Trigger Warnings

September 10, 2016
Posted by Jay Livingston

I posted a trigger warning last week, the first one I have ever used.

I begin the semester contrasting individual facts with social facts, and the example I use is Durkheim’s study of suicide – suicide rates and social integration as social facts. In each of the past two semesters, a student has told me weeks later that he or she (one of each) had recently experienced the suicide of someone they were close to, and the topic still upset them. I had had no idea that I was tromping around on someone else’s understandably sensitive toes. For the remainder of the course, in selecting examples to illustrate sociological ideas in the remainder of the course, I tried to avoid suicide.

This semester, before the first class meeting, I posted an announcement on Canvas (or “course management system”):

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The University of Chicago does not approve. In a now-famous letter sent to incoming students last month, the Chicago Dean of Students Jay Ellison said

Our commitment to academic freedom means that we do not support so called ‘trigger warnings.’

I’m not sure why the Dean thinks it’s a good idea to spring disturbing material upon students without any advance notice. Maybe when it comes to movies he doesn’t like the MPAA warnings either. I do.

One evening long ago when I was a student, I went with some friends to see a new movie that they said had gotten good reviews and was by an important director.  Back then, before DVD, VHS, HBO, etc., if you wanted to see a movie, you had to go to the theater before the movie finished its run.
The movie was “Straw Dogs.” It’s another version of the adolescent boy’s fantasy that used to grace the inside covers of comic books.

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In “Straw Dogs,” instead of the bully kicking sand in the boy’s face while the girlfriend watches, the bullies rape the girl. And instead of merely returning to punch out one bully, the hero dispatches a septet of baddies using variously a fire poker, a shotgun, boiling oil, a nail gun, and a bear trap.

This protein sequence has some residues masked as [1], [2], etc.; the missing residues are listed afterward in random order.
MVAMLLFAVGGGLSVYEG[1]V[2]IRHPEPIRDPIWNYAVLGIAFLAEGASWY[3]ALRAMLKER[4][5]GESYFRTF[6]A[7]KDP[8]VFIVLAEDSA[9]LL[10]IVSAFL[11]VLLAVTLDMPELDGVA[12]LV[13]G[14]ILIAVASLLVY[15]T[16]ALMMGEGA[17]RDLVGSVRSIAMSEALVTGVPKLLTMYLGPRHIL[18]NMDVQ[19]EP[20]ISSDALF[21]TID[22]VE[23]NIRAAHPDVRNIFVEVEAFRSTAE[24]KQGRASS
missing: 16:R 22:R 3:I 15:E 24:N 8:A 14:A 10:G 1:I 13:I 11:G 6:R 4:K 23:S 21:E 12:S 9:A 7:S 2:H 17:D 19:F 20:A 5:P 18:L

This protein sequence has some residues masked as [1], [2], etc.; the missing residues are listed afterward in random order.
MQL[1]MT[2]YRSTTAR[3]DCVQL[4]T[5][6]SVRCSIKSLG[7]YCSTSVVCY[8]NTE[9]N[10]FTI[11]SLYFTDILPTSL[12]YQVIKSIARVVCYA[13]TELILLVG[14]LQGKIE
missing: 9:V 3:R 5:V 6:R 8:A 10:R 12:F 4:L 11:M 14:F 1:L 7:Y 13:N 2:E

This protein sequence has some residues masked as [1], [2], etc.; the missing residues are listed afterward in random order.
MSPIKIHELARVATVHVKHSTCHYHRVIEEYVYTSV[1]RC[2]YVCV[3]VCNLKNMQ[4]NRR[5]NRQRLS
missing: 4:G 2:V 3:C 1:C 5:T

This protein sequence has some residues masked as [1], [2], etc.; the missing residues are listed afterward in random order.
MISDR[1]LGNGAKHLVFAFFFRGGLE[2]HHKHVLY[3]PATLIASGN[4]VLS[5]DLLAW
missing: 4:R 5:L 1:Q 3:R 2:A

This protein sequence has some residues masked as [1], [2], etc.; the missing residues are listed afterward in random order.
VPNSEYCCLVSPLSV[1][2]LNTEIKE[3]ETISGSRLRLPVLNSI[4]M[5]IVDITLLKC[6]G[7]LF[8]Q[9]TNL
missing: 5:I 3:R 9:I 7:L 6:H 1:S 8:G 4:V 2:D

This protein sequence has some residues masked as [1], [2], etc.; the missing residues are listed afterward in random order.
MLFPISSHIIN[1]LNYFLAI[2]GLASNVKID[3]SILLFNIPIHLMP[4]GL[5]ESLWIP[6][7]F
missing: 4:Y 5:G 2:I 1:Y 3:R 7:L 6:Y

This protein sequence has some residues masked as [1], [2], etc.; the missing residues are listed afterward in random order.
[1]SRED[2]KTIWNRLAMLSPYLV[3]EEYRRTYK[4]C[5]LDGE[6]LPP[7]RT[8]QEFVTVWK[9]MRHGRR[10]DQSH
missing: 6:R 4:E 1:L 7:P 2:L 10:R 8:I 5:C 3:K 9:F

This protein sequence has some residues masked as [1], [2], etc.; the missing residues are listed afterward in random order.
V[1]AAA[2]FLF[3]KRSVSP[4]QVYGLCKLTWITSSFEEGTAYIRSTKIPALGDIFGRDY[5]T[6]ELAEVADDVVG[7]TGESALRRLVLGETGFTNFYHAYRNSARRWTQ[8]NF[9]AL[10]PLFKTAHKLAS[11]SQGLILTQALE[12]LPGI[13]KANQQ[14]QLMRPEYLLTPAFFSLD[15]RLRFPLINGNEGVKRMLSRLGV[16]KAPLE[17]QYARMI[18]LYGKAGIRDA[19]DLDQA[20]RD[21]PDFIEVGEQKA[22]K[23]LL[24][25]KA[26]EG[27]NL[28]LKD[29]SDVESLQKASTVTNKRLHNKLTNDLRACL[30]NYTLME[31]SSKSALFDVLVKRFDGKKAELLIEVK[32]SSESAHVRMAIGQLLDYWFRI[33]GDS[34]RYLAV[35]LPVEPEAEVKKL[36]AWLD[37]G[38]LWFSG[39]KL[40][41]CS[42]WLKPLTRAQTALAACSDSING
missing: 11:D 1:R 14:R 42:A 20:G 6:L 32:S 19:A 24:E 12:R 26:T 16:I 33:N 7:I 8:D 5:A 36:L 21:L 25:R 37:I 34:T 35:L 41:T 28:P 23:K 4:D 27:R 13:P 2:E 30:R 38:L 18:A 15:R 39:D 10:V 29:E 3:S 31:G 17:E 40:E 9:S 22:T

Immediately after seeing the movie, I was upset – angry at the movie, even angry at my friends. It was not the stupidity of the movie that disturbed me.  I’d seen the basic plot not just in comic book ads but in many American films. We American guys just loves us some justifiable revenge violence. What upset me was that the violence was viscerally arousing. The movie was rated R, but I had seen plenty of R movies. I just hadn’t seen any that put violence on the screen so effectively.* My reaction, I realized later, was probably like some people’s reaction to sex in the movies – it’s arousing in a way that they don’t want to be aroused, at least not by a movie. (They don’t want others to be aroused by it either, but that’s a separate issue.)

If someone had told me beforehand what to expect, my reaction to and against the film would not have been as strong, nor would I have been as pissed off at my friends for selecting the film. Maybe when film classes at Chicago show “Straw Dogs,” they remove the R rating and generally keep students in the dark. Apparently Dean Ellison would prefer it that way. Me, I’d warn the students in advance and risk being scoffed at as politically correct.

* Making violence arousing is something that Peckinpah is very good at. Pauline Kael famously said of “Straw Dogs” that it was “a fascist work of art.”     

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